Archive for police department

Dorner's "rampage must be stopped, but so too should the rampant gun violence threatening the rest of us."


do not shoot  dorner tee

Today's L.A. Times letters to the editor, because our voices matter:

Re "'A tragic misinterpretation,'" Feb. 9

I sympathize with the extreme stress officers in the Los Angeles Police Department are under right now with one of their former colleagues allegedly on a murderous rampage. But I do not see how this assault on two innocent women in a truck that doesn't really fit the description of the wanted vehicle can be explained away.

Police are supposed to protect us from harm, and stress is part of the job. The barrage of bullets fired at a car containing two women, not a large man, is ample evidence that the police were seriously out of control. If this incident hadn't taken place at 5 a.m., there would probably have been more victims.

I sincerely hope that Christopher Jordan Dorner is found quickly and that there are no more injuries or deaths. We need to be able to trust our police, and this kind of incident doesn't foster trust.

Denise Frey

Santa Barbara


"Trigger happy" was my immediate response. But on further consideration, my thought is that perhaps it is the LAPD that should be subjected to gun control.

Chief Charlie Beck's description of the officers' "incredible stress" as easily leading to a "not difficult to imagine" mistake in almost assassinating two newspaper delivery women is in fact totally unimaginable to this member of the civilian population.

Richard Geist

Rancho Mirage


I'm sorry, but this was not a tragic misinterpretation. It was a lack of planning, leadership, training, observation and, above all, a total absence of respect for constitutional rights and due process.

Unfortunately, that tends to be an expectation for our police in this day and age.

Jon Phillips



Re "$1 million is offered to find Dorner," Feb. 11

Of course Dorner needs to be caught, but when L.A. Mayor Antonio Villaraigosa wants to end this "reign of terror" and the city offers a $1 million reward for information leading to Dorner's capture, a huge double standard is revealed.

What about the reign of terror taking place in parts of the city where gangs have power and innocent lives are frequently lost? It is deeply saddening that only when one of their own is threatened do we see this level of mobilization by the police.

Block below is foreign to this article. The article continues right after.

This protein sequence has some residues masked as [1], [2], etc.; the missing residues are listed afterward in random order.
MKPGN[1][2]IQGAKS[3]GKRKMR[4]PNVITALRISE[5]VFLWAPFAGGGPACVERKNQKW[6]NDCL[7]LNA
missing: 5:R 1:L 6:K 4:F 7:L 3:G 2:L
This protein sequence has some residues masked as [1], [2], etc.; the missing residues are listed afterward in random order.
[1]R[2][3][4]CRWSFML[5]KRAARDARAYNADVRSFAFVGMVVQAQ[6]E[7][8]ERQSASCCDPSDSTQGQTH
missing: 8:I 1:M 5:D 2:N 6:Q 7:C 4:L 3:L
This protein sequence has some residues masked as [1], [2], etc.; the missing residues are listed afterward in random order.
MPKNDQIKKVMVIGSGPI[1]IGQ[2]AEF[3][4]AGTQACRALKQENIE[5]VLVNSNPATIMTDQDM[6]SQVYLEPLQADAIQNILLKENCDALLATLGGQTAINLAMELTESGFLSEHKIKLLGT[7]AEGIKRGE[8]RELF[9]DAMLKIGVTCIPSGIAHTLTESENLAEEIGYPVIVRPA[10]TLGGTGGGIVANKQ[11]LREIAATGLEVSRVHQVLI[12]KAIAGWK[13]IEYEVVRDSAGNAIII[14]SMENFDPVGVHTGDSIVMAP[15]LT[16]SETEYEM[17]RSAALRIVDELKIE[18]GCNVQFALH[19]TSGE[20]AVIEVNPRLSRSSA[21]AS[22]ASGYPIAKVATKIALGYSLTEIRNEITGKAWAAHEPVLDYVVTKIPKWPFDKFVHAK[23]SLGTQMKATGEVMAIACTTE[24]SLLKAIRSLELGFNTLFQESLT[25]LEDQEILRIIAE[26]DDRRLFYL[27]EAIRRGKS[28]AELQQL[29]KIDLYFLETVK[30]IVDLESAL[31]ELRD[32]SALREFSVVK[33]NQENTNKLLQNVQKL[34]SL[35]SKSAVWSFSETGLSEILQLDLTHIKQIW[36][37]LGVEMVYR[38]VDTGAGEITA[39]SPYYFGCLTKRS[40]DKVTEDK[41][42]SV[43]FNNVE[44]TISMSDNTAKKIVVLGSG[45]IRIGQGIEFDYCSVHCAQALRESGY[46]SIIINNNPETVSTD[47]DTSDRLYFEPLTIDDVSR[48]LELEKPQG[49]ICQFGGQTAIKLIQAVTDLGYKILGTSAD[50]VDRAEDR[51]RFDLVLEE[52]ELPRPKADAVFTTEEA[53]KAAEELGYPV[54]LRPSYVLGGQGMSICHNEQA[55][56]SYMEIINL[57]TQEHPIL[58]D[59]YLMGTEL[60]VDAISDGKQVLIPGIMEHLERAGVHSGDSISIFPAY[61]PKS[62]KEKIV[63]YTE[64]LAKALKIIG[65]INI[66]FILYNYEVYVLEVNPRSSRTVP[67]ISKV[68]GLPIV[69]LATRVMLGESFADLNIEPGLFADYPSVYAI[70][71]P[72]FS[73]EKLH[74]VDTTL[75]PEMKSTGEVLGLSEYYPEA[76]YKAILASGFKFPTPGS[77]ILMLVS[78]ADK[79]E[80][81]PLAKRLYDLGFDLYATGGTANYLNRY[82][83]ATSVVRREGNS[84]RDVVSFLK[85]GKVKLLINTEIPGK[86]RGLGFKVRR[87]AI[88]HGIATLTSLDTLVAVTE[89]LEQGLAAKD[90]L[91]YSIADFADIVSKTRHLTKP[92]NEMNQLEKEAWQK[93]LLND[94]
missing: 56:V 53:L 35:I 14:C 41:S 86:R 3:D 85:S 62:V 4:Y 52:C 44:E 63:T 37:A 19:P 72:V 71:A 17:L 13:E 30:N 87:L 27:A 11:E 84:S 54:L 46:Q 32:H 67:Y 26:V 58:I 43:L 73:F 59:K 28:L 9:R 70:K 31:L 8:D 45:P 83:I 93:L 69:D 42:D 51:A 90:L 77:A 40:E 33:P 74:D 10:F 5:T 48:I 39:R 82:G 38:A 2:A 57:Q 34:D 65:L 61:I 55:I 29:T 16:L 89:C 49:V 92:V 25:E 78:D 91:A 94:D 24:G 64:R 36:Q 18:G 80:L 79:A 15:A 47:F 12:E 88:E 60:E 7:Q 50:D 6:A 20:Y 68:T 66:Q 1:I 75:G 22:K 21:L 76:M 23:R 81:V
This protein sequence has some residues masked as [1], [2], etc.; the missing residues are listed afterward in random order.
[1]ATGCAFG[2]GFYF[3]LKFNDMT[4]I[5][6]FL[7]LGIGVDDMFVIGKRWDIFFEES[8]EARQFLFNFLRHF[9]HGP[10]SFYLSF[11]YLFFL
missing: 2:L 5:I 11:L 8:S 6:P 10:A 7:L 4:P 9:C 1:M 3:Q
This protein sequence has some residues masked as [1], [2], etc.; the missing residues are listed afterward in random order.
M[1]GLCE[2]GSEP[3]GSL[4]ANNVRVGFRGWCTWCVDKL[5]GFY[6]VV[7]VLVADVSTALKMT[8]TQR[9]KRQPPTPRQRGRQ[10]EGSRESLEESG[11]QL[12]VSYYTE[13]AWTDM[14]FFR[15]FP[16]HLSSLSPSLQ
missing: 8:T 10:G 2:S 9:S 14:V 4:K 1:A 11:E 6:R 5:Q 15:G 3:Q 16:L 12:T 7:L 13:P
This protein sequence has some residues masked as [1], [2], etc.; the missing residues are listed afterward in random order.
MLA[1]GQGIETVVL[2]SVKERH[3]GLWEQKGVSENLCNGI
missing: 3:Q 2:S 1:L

Of course this rampage must be stopped, but so too should the rampant gun violence threatening the rest of us. We're all in this together.

Jeffrey Wade

San Diego


Thanks to Fellow Officers, Newtown Police Don't Have to Work on Christmas



What a wonderful gesture. I'm sure spending time with their families is just what they need.

The holidays have been rough for the Newtown Police Department, which is why officers from across Connecticut joining forces, so that not a single Newtown officer has to work on Christmas Day. The plan has been kept on the down low for the past few days, since the various police departments are making the effort not for the press but as a gesture of solidarity with their fellow officers. After whispers of the touching gesture from local law enforcement emerged on Twitter over the weekend, however, the Newtown Police Department confirmed the news in an interview with The Atlantic Wire on Monday. "They've been actually non-stop with their aid. It's pretty amazing," said Newtown police spokesperson Sergeant Steve Santucci said of his fellow Connecticut officers. "And tomorrow, they'll be at our assistance so that Newtown [officers] can be home with their families."

But wait there's more. One of the only perks about working on Christmas Day is overtime and holiday pay. Just as they're not doing it for the press, though, many of the officers filling in at Newtown aren't interested in the money, so they're reportedly donating their paychecks to Newtown and Sandy Hill Elementary School charities. At least, those ones that are even accepting payment are. Santucci said that he knew some of the officers were volunteering their time on Tuesday but wasn't able to say who was making donations or how much money would be raised, since the Christmas Day pay would be coming from officers' hometown departments.